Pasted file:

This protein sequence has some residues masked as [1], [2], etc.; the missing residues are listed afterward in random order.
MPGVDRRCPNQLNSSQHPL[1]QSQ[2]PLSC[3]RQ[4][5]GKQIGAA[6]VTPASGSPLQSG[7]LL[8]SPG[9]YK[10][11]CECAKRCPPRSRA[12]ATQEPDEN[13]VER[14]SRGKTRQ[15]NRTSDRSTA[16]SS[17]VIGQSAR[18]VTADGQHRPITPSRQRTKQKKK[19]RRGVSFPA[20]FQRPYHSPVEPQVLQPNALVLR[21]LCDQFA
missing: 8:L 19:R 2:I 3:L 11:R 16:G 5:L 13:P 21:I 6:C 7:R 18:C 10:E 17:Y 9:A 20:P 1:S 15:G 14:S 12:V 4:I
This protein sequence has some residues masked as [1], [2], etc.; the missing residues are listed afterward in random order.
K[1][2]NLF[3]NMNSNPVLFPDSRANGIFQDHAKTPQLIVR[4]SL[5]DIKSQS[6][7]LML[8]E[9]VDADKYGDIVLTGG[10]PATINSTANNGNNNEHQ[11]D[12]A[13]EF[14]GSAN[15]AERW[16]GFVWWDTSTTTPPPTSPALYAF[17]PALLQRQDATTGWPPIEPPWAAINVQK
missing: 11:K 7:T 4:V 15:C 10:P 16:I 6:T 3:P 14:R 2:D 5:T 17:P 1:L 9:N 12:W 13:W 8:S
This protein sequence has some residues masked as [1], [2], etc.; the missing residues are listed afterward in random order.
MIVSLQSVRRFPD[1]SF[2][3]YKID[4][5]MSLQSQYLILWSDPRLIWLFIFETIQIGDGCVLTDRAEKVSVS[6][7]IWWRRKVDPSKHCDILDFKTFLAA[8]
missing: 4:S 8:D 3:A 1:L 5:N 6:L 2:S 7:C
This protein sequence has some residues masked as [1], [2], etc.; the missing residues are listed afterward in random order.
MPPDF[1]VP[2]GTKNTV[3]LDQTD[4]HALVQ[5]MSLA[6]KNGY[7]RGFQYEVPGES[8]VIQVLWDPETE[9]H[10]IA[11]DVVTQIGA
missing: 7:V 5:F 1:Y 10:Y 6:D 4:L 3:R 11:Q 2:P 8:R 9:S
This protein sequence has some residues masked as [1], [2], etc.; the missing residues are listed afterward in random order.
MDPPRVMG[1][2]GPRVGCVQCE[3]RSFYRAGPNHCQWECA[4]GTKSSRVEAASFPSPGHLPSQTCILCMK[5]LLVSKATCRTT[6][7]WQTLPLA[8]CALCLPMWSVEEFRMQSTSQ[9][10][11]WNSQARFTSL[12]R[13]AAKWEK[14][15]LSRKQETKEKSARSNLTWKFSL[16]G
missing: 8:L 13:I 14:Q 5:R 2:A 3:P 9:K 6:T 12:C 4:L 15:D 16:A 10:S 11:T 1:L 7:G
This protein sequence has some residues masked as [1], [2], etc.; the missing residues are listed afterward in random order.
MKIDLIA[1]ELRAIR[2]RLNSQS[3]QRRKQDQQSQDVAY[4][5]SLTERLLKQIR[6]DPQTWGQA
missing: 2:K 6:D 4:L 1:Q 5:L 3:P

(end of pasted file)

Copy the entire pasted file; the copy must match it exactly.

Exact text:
This protein sequence has some residues masked as [1], [2], etc.; the missing residues are listed afterward in random order.
MPGVDRRCPNQLNSSQHPL[1]QSQ[2]PLSC[3]RQ[4][5]GKQIGAA[6]VTPASGSPLQSG[7]LL[8]SPG[9]YK[10][11]CECAKRCPPRSRA[12]ATQEPDEN[13]VER[14]SRGKTRQ[15]NRTSDRSTA[16]SS[17]VIGQSAR[18]VTADGQHRPITPSRQRTKQKKK[19]RRGVSFPA[20]FQRPYHSPVEPQVLQPNALVLR[21]LCDQFA
missing: 8:L 19:R 2:I 3:L 11:R 16:G 5:L 13:P 21:I 6:C 7:R 18:C 10:E 17:Y 9:A 20:P 1:S 15:G 14:S 12:V 4:I
This protein sequence has some residues masked as [1], [2], etc.; the missing residues are listed afterward in random order.
K[1][2]NLF[3]NMNSNPVLFPDSRANGIFQDHAKTPQLIVR[4]SL[5]DIKSQS[6][7]LML[8]E[9]VDADKYGDIVLTGG[10]PATINSTANNGNNNEHQ[11]D[12]A[13]EF[14]GSAN[15]AERW[16]GFVWWDTSTTTPPPTSPALYAF[17]PALLQRQDATTGWPPIEPPWAAINVQK
missing: 11:K 7:T 4:V 15:C 10:P 16:I 6:T 3:P 14:R 2:D 5:T 17:P 1:L 9:N 12:W 13:W 8:S
This protein sequence has some residues masked as [1], [2], etc.; the missing residues are listed afterward in random order.
MIVSLQSVRRFPD[1]SF[2][3]YKID[4][5]MSLQSQYLILWSDPRLIWLFIFETIQIGDGCVLTDRAEKVSVS[6][7]IWWRRKVDPSKHCDILDFKTFLAA[8]
missing: 4:S 8:D 3:A 1:L 5:N 6:L 2:S 7:C
This protein sequence has some residues masked as [1], [2], etc.; the missing residues are listed afterward in random order.
MPPDF[1]VP[2]GTKNTV[3]LDQTD[4]HALVQ[5]MSLA[6]KNGY[7]RGFQYEVPGES[8]VIQVLWDPETE[9]H[10]IA[11]DVVTQIGA
missing: 7:V 5:F 1:Y 10:Y 6:D 4:L 3:R 11:Q 2:P 8:R 9:S
This protein sequence has some residues masked as [1], [2], etc.; the missing residues are listed afterward in random order.
MDPPRVMG[1][2]GPRVGCVQCE[3]RSFYRAGPNHCQWECA[4]GTKSSRVEAASFPSPGHLPSQTCILCMK[5]LLVSKATCRTT[6][7]WQTLPLA[8]CALCLPMWSVEEFRMQSTSQ[9][10][11]WNSQARFTSL[12]R[13]AAKWEK[14][15]LSRKQETKEKSARSNLTWKFSL[16]G
missing: 8:L 13:I 14:Q 5:R 2:A 3:P 9:K 6:T 12:C 4:L 15:D 16:A 10:S 11:T 1:L 7:G
This protein sequence has some residues masked as [1], [2], etc.; the missing residues are listed afterward in random order.
MKIDLIA[1]ELRAIR[2]RLNSQS[3]QRRKQDQQSQDVAY[4][5]SLTERLLKQIR[6]DPQTWGQA
missing: 2:K 6:D 4:L 1:Q 5:L 3:P